The Carusometer is the world’s most powerful – and certainly most egotistical – TV ratings system. After turning its shaded, unblinking gaze at a TV show, it is able to come up with the true, absolute measure of the show’s worth on a scale ranging from 0 to 5.
- Partial Caruso
- Minor Caruso
- Major Caruso
- Full Caruso
Each of these ratings corresponds to a hypothetical ideal TV show in which David Caruso is involved, with a higher number corresponding to greater involvement. A 0 corresponds to a show so good, so high-quality, so well written and directed, that if David Caruso came within 100 metres of it, he would explode instantly. A show such as The Wire registers as a 0 or Anti-Caruso. By contrast, a show that scores a Full Caruso is one that looks as though David Caruso has been involved in every aspect of its production. A show such as Painkiller Jane or Rules of Engagement registers as a 5 or Full Caruso.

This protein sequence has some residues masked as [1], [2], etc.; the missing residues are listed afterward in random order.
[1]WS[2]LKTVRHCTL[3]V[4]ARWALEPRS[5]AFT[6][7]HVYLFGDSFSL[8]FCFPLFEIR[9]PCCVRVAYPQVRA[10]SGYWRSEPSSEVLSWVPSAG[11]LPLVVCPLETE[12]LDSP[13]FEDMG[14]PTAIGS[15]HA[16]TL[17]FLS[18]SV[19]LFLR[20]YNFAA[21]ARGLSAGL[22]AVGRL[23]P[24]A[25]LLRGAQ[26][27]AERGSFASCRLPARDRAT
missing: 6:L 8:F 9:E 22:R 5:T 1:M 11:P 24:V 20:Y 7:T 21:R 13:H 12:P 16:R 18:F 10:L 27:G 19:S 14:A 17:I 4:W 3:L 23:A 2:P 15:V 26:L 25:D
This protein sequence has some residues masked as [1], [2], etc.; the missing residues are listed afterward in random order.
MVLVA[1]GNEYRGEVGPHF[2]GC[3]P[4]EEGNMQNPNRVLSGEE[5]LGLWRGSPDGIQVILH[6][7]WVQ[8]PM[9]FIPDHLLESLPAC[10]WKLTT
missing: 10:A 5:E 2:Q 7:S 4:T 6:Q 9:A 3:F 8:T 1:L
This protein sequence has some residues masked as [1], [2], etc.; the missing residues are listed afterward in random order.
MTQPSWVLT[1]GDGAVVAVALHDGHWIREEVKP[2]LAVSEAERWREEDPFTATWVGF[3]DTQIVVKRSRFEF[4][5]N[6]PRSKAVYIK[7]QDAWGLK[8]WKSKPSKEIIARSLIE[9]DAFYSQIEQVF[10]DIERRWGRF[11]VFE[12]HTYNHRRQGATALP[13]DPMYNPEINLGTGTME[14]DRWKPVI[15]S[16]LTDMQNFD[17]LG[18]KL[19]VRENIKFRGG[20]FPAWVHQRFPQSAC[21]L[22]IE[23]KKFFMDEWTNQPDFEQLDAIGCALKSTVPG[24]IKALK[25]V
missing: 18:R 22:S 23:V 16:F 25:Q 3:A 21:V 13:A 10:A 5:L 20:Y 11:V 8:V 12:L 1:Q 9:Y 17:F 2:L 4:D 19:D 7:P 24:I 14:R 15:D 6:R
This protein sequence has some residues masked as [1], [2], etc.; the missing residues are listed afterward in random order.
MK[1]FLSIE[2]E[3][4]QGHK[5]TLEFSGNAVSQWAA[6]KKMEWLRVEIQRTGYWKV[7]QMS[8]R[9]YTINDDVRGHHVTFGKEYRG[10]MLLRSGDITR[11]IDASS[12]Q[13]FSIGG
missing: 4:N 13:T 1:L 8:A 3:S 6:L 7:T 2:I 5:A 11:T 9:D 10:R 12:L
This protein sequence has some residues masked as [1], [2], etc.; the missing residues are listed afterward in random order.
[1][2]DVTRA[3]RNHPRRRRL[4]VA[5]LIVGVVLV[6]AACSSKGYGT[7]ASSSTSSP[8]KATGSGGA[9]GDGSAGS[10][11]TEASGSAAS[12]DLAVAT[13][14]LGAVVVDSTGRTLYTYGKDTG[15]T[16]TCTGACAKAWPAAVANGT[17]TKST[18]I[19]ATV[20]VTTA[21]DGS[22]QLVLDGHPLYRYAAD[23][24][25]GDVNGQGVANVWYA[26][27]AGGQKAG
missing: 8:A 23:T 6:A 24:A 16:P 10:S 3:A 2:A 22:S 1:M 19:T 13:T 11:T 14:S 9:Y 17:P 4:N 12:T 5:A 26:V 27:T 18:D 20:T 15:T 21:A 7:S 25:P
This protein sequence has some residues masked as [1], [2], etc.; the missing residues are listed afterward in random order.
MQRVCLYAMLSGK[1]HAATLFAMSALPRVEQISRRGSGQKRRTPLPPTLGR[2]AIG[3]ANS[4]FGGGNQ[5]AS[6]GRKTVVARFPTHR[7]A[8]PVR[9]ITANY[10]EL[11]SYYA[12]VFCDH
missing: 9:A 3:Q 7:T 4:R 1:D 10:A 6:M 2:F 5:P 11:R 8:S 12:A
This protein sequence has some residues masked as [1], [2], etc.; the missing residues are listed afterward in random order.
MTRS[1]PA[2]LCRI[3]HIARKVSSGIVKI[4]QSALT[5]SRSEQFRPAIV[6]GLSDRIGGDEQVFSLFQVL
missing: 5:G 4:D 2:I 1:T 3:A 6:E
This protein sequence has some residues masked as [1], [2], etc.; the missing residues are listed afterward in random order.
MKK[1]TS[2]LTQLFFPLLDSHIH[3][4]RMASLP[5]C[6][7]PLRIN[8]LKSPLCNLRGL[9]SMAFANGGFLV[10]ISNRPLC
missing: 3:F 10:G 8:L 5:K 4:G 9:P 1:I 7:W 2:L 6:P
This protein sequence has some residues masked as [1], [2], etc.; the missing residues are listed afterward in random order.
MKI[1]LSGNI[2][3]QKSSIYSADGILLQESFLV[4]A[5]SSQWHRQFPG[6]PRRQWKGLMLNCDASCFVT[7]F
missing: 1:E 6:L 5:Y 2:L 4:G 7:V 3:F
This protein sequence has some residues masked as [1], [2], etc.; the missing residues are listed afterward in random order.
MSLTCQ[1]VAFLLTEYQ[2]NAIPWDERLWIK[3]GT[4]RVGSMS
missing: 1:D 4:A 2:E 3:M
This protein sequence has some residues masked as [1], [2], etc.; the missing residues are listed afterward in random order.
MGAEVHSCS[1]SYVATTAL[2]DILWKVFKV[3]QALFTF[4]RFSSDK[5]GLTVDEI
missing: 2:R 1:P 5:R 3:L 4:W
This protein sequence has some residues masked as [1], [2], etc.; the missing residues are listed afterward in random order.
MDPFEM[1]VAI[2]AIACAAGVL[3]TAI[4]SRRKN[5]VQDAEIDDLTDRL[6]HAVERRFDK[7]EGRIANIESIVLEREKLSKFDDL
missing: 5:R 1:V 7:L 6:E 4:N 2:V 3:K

A third-episode verdict takes account of the Carusometer ratings for the first three episodes of the show, averages them and produces an overall quality measurement of the show
Like the Third-Episode Verdict, but used in cases where there was too much variance in the quality of initial episodes to make an accurate decision, or in cases where it looks like there are signs of potential improvement or decline. Also used when I’ve been on holiday and missed the chance to pass a third-episode verdict.
Only used with shows such as Doctor Who, for season-to-season comparisons, or as a more accurate alternative to The Random Carusometer.
The Random Carusometer
Used as a random spot-check to see whether a show has picked up in quality since a third- or fifth-episode verdict. The Carusometer analyses an episode at random and then passes a one-off verdict on its quality.